On May 14, the Seattle City Council unanimously approved a new employee hours tax on large businesses intended to fund city housing programs and address the ongoing housing crisis. Although the legislation as originally proposed would have raised $75 million per year, the legislation which was ultimately approved included last-minute amendments to the rate, decreasing the estimated revenue to $48 million per year, as well as adding a five-year “sunset clause” that will require the tax to be renewed by the City Council in 2023. The City Council has announced its plans to spend this money towards the housing crisis, with 66 percent intended for development of new affordable housing units and 33 percent going to bolster housing services such as shelter beds, housing subsidies and other programs to alleviate the immediate need. The Transit Riders Union, one of the organizations that pushed for the “head tax” as it is known, called the passage of the bill “a huge victory.”
“Is this bill everything we hoped for? No. Is it a major step forward? Absolutely….In the City and State with the #1 most regressive tax system in the country, [we] passed major progressive tax legislation that moves the needle on what is politically possible [and] prodded a corporate empire notoriously averse to public statements to show their true colors [Amazon], setting off a national debate on corporate power over cities.” (Transit Riders Union)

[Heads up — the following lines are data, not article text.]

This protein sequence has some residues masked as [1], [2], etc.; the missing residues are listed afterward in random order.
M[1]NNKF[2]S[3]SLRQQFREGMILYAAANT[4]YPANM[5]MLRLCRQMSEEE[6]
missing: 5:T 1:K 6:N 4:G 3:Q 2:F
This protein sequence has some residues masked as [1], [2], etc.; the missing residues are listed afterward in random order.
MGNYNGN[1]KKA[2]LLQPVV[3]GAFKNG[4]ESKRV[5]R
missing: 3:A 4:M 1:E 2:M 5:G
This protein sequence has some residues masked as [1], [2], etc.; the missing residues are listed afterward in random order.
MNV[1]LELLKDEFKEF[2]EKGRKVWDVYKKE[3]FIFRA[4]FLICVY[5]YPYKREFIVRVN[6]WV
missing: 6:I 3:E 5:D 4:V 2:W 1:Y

An ongoing emergency
The housing situation in Seattle definitely warrants the term “crisis.” Former mayor Ed Murray declared a state of emergency in an effort to address it in 2015, yet conditionshave only continued to worsen, with an estimated 11,000 people currently experiencing homelessness in Seattle. The number of annual deaths due to homelessness is reaching a new record of 169, a count which has more than doubled in the past six years.
$400 million per year to solve the problem
A report commissioned by the Seattle Chamber of Commerce concluded that Seattle has an affordable housing shortage. The city needs approximately 14,000 units of housing beyond current levels, and estimates the cost of bridging the gap in housing units and services at nearly $400 million. By contrast, the budget just approved by City Council is estimated to fund only 591 new units of affordable housing. Even the originally proposed $75 million would not have sufficed to end the crisis facing Seattle’s residents.
The conclusions of the McKinsey report broke down arguments made by local businesses who opposed the tax, many of whom had insisted that the city government should instead focus on efficiency and alleged widespread misuse of city funds. Amazon and other business leaders also characterized the tax as a “penalty for hiring” or as disrespectful to the economic growth supposedly created by them. Although only 3 percent of Seattle’s businesses would ultimately be eligible for the tax, many of these companies made threats to decrease or stop doing business in the city. Amazon famously threatened to redirect new employees and halt planning on upcoming construction projects, holding hundreds or thousands of jobs hostage just at the idea of a tax forcing the company to pay back some small percent of what it has accrued from operating in Seattle.